n. (splĭn ‘tər hem’ər-ĭj) small areas of bleeding or hemorrhage underneath the nail bed that take the shape of straight lines; usually caused by hard impact or physical trauma to the nail; usually grows out with the nail after a few months
How to Treat It
Treatment depends on the underlying cause of the splinter hemorrhage. But the only way to get rid of a splinter hemorrhage is to simply let it grow out. Since it is deposited on the under surface of the nail plate, the splinter hemorrhage will grow out with the nail and the nail bed over a period of time and disappear completely. This usually takes a few months.
“The nail will grow out, but it may grow back abnormal,” adds Dr. Luu.
If the splinter hemorrhage is caused by certain medications, the medication should be discontinued if possible.
If the hemorrhage is the result of a fungal infection or nail psoriasis, then obviously treating those underlying conditions will cause the bleeding to disappear and no longer recur.
If the cause is trauma from a sports-related activity, keeping the nails trimmed short can prevent these hemorrhages, says Dr. Luu.
Your client may want to check her shoes to be sure the toenails are not hitting the inside of the shoe if the splinter hemorrhages are occurring on the toenails. This can happen with abnormally shaped toes or when wearing shoes that don’t fit properly. Clients may want to have the shoes modified to accommodate an abnormally shaped toe, suggests Tammy Brown, D.P.M., of JT Enterprises Corporation.
“Local pharmacies often carry a variety of toe pads and specialty shoe providers can often loosen an area of tightness in a shoe to accommodate an abnormal digit,” says Dr. Brown.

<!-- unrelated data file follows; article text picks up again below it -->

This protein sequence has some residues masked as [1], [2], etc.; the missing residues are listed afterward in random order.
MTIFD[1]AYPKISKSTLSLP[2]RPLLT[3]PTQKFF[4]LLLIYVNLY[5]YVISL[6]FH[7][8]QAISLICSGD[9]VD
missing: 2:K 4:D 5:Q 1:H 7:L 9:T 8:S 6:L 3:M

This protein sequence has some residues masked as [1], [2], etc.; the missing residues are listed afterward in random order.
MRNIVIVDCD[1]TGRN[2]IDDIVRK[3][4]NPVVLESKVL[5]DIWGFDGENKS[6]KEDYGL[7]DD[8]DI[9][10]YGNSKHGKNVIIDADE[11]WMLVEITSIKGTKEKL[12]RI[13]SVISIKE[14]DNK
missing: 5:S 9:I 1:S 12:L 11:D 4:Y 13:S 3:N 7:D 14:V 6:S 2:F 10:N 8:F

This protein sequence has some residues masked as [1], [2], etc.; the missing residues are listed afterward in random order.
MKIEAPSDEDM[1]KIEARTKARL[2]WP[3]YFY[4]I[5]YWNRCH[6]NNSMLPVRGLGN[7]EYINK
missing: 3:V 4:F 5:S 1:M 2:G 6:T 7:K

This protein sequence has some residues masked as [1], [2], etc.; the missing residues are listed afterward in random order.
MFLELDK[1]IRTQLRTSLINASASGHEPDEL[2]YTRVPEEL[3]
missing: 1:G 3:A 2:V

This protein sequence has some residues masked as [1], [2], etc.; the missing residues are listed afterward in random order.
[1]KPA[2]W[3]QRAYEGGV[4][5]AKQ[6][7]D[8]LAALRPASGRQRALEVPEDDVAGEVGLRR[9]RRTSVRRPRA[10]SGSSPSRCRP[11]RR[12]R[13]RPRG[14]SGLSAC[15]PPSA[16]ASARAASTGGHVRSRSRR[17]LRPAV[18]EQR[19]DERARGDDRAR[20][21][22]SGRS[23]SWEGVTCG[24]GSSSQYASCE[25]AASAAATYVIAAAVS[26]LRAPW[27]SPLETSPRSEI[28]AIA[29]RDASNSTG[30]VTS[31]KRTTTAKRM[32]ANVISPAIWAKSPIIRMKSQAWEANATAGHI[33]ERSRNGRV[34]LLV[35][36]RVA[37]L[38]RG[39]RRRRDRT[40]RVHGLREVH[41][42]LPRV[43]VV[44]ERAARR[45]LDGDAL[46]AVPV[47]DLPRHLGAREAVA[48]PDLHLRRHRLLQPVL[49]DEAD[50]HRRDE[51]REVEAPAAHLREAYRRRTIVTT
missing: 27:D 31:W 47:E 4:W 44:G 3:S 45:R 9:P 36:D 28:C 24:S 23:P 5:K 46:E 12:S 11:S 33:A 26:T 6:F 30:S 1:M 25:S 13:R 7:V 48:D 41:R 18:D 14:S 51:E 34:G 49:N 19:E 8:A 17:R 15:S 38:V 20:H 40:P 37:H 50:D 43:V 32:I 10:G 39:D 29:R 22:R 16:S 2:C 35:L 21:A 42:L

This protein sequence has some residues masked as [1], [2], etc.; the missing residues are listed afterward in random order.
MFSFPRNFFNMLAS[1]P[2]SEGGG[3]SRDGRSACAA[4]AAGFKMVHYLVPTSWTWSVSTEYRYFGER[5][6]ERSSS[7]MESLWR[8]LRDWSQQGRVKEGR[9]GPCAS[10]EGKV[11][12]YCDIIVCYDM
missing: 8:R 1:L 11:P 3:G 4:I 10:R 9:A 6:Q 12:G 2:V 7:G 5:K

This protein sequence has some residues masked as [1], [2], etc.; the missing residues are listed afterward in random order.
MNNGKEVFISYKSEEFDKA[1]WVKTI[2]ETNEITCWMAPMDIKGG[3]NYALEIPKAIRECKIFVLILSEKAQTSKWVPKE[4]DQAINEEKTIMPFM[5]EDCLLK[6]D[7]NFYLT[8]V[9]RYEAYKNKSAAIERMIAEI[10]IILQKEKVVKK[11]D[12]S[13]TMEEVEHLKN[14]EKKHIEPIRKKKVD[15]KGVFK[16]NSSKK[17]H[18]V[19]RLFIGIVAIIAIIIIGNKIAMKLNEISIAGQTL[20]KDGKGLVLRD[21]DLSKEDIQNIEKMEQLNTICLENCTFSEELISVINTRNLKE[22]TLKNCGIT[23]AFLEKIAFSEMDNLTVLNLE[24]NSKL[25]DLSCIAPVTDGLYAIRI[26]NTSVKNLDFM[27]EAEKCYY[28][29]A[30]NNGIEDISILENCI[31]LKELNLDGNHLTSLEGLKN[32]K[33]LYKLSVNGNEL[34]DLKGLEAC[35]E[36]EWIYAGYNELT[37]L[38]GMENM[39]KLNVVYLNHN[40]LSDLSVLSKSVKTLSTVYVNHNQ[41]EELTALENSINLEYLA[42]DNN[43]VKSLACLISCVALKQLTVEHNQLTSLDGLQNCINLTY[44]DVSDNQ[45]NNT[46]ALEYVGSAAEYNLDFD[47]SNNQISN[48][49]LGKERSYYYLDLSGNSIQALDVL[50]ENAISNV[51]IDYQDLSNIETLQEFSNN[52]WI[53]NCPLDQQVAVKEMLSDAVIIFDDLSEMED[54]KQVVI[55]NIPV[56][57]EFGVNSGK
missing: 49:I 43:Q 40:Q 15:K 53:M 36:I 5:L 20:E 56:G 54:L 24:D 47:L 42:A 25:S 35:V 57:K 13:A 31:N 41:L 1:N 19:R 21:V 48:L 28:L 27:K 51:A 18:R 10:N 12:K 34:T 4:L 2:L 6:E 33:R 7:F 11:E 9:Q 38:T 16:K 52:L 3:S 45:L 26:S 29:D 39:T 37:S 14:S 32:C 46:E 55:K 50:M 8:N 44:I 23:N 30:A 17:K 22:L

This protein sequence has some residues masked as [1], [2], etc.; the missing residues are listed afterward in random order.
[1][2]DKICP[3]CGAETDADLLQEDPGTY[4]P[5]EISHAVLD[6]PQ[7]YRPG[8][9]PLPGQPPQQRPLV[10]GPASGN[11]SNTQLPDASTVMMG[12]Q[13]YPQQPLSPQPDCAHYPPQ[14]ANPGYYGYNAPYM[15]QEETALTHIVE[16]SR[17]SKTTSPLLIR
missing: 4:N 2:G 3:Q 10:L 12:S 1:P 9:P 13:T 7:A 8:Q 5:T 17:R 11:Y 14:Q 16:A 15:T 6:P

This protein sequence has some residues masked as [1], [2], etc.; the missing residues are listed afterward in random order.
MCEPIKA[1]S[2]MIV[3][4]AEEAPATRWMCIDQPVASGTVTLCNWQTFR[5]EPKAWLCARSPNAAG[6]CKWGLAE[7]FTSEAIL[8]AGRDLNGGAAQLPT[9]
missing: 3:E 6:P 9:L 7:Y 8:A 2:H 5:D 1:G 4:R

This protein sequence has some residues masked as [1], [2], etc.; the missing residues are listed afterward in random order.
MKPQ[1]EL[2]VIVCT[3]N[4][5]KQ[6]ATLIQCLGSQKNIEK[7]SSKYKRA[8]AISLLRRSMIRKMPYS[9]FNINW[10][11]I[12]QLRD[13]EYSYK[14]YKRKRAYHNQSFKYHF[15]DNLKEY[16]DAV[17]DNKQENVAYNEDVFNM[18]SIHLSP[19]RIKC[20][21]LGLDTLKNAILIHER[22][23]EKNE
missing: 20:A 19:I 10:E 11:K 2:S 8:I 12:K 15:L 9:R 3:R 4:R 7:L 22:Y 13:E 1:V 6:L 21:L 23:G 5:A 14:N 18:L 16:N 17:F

Splinter hemorrhages that persist over a period of time should be medically evaluated to rule out the possibility of a blood disorder or other condition a person may not be aware of.
Considerations for Nail Techs
If a client comes to you with a splinter hemorrhage on her nail, fear not. While a hemorrhage may look ugly you can still work on the area of the nail that it’s on, says Dr. Satur. However, you should handle the hemorrhaged area with care. Filing, buffing, or handling a nail with a hemorrhage should be performed gently so the underlying nail bed is not traumatized.
Before you begin a service conduct a client consultation, especially if you’re dealing with a new client. Before you begin working on the injured nail ask your client what happened to it. Chances are she’ll tell you she injured it, but if she hasn’t, advise her to have her physician check it out promptly.
And while your client would probably love to camouflage that nasty hemorrhage with polish it may be a good idea to have her get it checked out before you apply anything on the nail.
“If there are systemic causes involved the client should be referred to a physician so her medical issues can be treated or addressed before that client can cover up the nail with nail polish or acrylic nails,” says Dr. Luu.
If a client has a splinter hemorrhage on more than one nail or has recurring hemorrhages you should advise her to see her physician if she hasn’t done so already. It may be a sign of a more serious disease or condition.